Judge Amy Coney Barrett was sworn in yesterday as an Associate Justice of the Supreme Court, after a mildly contentious confirmation process. Justice Clarence Thomas, the most senior Justice on the Supreme Court did the honor of conferring the oath of office.
It was a Kodak moment and a reflection of my age, as I was old enough to watch history happen 29 years prior in 1991. Then President George H.W. Bush nominated Clarence J. Thomas for the Supreme Court. Thomas was filling the vacancy left by the retirement of Justice Thurgood Marshall, a powerful cultural and historical figure, especially to a Black woman like me. In 1991 I was a little less than half my current age (25 years old), and considered myself politically moderate. While I had problems with some Democrat policy points, they appeared to have the handle on individual culture and social justice on which the Republicans still didn’t have a clue. So Justice Marshall and his life, not only as the Chief Justice of the Supreme Court, but as a powerful attorney with the NAACP who oversaw decisions like Brown v. Board of Education, was a seminal figure. I was curious who the Republican President Bush would appoint.
Thomas reflected what many of the “conservative” judges of past nominations also reflected: you use the judicial process to come to a conclusion; you don’t create the conclusion and jerry-rig the process to match it.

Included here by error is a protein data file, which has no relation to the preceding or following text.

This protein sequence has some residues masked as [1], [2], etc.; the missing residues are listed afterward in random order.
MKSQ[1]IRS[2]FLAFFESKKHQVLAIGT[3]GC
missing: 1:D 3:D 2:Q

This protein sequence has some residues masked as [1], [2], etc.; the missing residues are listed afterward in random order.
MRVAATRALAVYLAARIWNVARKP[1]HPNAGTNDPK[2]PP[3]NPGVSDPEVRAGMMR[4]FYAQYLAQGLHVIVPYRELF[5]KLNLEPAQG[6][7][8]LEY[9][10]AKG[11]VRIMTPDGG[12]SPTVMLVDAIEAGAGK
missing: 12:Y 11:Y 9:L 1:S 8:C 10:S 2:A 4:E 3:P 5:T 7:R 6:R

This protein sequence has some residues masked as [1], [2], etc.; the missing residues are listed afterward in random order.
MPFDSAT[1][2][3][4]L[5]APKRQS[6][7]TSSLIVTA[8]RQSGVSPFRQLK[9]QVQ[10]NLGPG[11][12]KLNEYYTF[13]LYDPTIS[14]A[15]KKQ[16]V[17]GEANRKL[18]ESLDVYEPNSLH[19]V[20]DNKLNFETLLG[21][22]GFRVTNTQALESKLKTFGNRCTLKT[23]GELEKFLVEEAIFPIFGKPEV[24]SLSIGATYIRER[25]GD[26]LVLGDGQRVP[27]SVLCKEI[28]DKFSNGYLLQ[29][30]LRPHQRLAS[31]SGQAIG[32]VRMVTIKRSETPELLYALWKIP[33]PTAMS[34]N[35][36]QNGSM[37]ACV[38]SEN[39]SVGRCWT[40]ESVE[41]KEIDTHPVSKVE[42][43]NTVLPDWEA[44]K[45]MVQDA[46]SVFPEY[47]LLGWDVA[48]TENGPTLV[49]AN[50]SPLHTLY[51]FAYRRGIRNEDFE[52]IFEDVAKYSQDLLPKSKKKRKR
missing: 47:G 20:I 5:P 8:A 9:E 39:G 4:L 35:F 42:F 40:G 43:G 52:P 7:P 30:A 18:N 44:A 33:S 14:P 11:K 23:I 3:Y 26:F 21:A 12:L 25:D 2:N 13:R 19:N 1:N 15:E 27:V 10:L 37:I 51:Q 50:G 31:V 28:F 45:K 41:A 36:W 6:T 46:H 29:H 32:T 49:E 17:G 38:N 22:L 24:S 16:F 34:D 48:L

Ultimately, it really didn’t matter what his philosophy was, as Justice Thomas said in the 2019 documentary about his life, Created Equal, “ ‘This is the wrong black guy, he has to be destroyed,’” Thomas knew the Democrat Senate Judiciary’s intent.
During the 1991 confirmation hearings, the late Senator Howell Heflin of Alabama referred to him as “somewhat of an enigma”. Thomas responded, “I am simply different from what people painted me to be.”
I could fully relate to both those: people trying to paint you into an image that fits their viewpoint, and people trying to destroy you because you didn’t. My own family didn’t know what to make of me, let alone my peers, who took any opportunity to pick at the fact that I didn’t talk or think “Black”. After watching Justice Thomas’s documentary, I understood more fully why I identified with his story.
Even back then, I was a political junkie. I had actually read about and watched the highlights of the 1987 Bork confirmation hearings and saw the way the egregious Senator Teddy Kennedy treated Judge Bork. I thought it was shameful, and it had the intended effect. The Senate voted 58-42 to defeat him. It was the largest negative vote ever recorded for a Supreme Court nominee. So, I was curious to see what kind of treatment Clarence Thomas would receive.
I was wholly familiar with not only the conservative leanings of Clarence Thomas, but the condescending treatment he received from others, but especially the Senate Judiciary Committee. Because of my own lack of clear identification in the Black Community, and choices made by my mother in terms of my schooling, I spent my formative years as a “raisin in the sun”. So I recognized that thinly veiled shock, the sanctimony, and the condescension disguised as concern from the society around me. What I appreciated about Thomas was his ability to maintain respect, but to clearly put these Senators in their place. He did this throughout, even after the Anita Hill allegations reared their ugly head. In their efforts at destruction, the Senate Judiciary Committee, led by then-Senator Joe Biden, ended up producing a hero—at least for me.